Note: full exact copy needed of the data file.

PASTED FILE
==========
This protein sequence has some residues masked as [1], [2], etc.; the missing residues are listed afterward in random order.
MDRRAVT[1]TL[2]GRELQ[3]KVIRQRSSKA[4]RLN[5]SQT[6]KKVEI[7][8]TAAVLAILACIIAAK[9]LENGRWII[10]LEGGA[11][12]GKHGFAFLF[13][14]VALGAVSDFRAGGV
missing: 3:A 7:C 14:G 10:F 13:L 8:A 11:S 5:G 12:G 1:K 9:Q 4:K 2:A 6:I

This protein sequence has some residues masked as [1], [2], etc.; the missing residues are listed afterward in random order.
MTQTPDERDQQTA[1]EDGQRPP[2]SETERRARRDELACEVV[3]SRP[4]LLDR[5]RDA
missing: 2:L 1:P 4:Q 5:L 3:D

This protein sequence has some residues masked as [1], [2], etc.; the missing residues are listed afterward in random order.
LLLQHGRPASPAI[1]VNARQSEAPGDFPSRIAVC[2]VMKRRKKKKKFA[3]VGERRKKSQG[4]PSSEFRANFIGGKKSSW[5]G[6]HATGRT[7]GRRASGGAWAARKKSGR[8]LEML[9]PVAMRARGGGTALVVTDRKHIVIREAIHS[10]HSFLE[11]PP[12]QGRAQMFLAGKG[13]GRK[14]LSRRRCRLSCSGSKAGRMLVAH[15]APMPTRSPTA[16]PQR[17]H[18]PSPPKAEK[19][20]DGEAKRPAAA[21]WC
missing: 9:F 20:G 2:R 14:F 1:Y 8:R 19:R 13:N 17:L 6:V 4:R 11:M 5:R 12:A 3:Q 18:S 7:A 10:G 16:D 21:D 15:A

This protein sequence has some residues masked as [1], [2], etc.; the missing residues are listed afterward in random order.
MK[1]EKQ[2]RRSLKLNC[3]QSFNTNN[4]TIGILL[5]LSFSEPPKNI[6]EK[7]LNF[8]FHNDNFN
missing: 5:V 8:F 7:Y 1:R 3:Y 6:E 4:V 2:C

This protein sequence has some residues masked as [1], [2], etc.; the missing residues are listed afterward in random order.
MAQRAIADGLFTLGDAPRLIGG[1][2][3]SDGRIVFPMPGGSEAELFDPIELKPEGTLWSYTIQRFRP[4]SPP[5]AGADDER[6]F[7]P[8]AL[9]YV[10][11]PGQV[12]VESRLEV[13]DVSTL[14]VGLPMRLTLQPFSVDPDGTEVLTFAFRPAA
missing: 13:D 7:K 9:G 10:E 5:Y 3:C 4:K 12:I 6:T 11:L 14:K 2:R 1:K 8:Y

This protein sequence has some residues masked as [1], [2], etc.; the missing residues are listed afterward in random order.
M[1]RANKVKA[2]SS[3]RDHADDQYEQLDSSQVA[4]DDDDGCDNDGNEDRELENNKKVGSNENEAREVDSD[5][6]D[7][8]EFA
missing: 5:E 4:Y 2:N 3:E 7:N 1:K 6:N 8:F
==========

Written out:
This protein sequence has some residues masked as [1], [2], etc.; the missing residues are listed afterward in random order.
MDRRAVT[1]TL[2]GRELQ[3]KVIRQRSSKA[4]RLN[5]SQT[6]KKVEI[7][8]TAAVLAILACIIAAK[9]LENGRWII[10]LEGGA[11][12]GKHGFAFLF[13][14]VALGAVSDFRAGGV
missing: 3:A 7:C 14:G 10:F 13:L 8:A 11:S 5:G 12:G 1:K 9:Q 4:K 2:A 6:I

This protein sequence has some residues masked as [1], [2], etc.; the missing residues are listed afterward in random order.
MTQTPDERDQQTA[1]EDGQRPP[2]SETERRARRDELACEVV[3]SRP[4]LLDR[5]RDA
missing: 2:L 1:P 4:Q 5:L 3:D

This protein sequence has some residues masked as [1], [2], etc.; the missing residues are listed afterward in random order.
LLLQHGRPASPAI[1]VNARQSEAPGDFPSRIAVC[2]VMKRRKKKKKFA[3]VGERRKKSQG[4]PSSEFRANFIGGKKSSW[5]G[6]HATGRT[7]GRRASGGAWAARKKSGR[8]LEML[9]PVAMRARGGGTALVVTDRKHIVIREAIHS[10]HSFLE[11]PP[12]QGRAQMFLAGKG[13]GRK[14]LSRRRCRLSCSGSKAGRMLVAH[15]APMPTRSPTA[16]PQR[17]H[18]PSPPKAEK[19][20]DGEAKRPAAA[21]WC
missing: 9:F 20:G 2:R 14:F 1:Y 8:R 19:R 13:N 17:L 6:V 4:R 11:M 5:R 12:A 3:Q 18:S 7:A 10:G 16:D 21:D 15:A

This protein sequence has some residues masked as [1], [2], etc.; the missing residues are listed afterward in random order.
MK[1]EKQ[2]RRSLKLNC[3]QSFNTNN[4]TIGILL[5]LSFSEPPKNI[6]EK[7]LNF[8]FHNDNFN
missing: 5:V 8:F 7:Y 1:R 3:Y 6:E 4:V 2:C

This protein sequence has some residues masked as [1], [2], etc.; the missing residues are listed afterward in random order.
MAQRAIADGLFTLGDAPRLIGG[1][2][3]SDGRIVFPMPGGSEAELFDPIELKPEGTLWSYTIQRFRP[4]SPP[5]AGADDER[6]F[7]P[8]AL[9]YV[10][11]PGQV[12]VESRLEV[13]DVSTL[14]VGLPMRLTLQPFSVDPDGTEVLTFAFRPAA
missing: 13:D 7:K 9:G 10:E 5:Y 3:C 4:K 12:I 6:T 11:L 14:K 2:R 1:K 8:Y

This protein sequence has some residues masked as [1], [2], etc.; the missing residues are listed afterward in random order.
M[1]RANKVKA[2]SS[3]RDHADDQYEQLDSSQVA[4]DDDDGCDNDGNEDRELENNKKVGSNENEAREVDSD[5][6]D[7][8]EFA
missing: 5:E 4:Y 2:N 3:E 7:N 1:K 6:N 8:F